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action advance afternoon army arrived artillery assault attack batteries battle brigade Burnside camp Captain charged Charles Charlestown close Colonel colors command commissioned Company Continued Corporal Corps crossed Died Died of disease direction Discharged for disabil division duty enemy enemy's ENLISTED expiration of service field fire five force formed forward four front George ground halted heavy Henry hour hundred John July June Killed Knoxville leave Lieutenant loss Mass Massachusetts Michigan miles Milford morning moved movement mustered Name nearly night Ninth Corps noon o'clock officers ordered passed Pennsylvania picket position Prisoner Private Promoted Corp Rank reached ready rear rebel received regiment relieved remained Reported rest returned river road Second sent Sept Sergeant severe skirmishers soon Station Thirty-sixth Transferred to V.R.C. troops Vols woods Worcester wounded
Page 33 - I much fear that the spirit which you have aided to infuse into the army, of criticising their commander and withholding confidence from him, will now turn upon you. I shall assist you as far as I can to put it down. Neither you nor Napoleon, if he were alive again, could get any good out of an army while such a spirit prevails in it ; and now beware of rashness. Beware of rashness, but with energy and sleepless vigilance go forward and give us victories.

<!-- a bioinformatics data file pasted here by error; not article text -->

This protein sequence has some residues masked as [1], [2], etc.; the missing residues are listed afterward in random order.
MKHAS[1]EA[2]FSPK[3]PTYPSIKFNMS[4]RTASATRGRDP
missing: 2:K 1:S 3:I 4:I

Page 33 - I believe you to be a brave and skilful soldier, which of course I like. I also believe you do not mix politics with your profession, in which you are right. You have confidence in yourself, which is a valuable if not an indispensable quality. You are ambitious, which, within reasonable bounds, does good rather than harm ; but I think that during General Burnside's command of the army you have taken counsel of your ambition and thwarted him as much as you could, in which you did a great wrong to...
Page 33 - What I now ask of you is military success, and I will risk the dictatorship. The Government will support you to the utmost of its ability, which is neither more nor less than it has done and will do for all commanders.
Page 33 - I have heard, in such a way as to believe it, of your recently saying that both the Army and the Government needed a dictator.
Page 32 - I have placed you at the head of the Army of the Potomac. Of course I have done this upon what appears to me to be sufficient reasons, and yet I think it best for you to know that there are some things in regard to which I am not quite satisfied with you.
Page 22 - By direction of the President of the United States I hereby assume command of the Army of the Potomac. As a soldier, in obeying this order, an order totally unexpected and unsolicited, I have no promises or pledges to make. The country looks to this army to relieve it from the devastation and disgrace of a hostile invasion. Whatever fatigues and sacrifices we may be called upon to undergo, let...
Page 120 - I recommend that all loyal people do, on receipt of this information, assemble at their places of worship, and render special homage and gratitude to Almighty God for this great advancement of the National cause.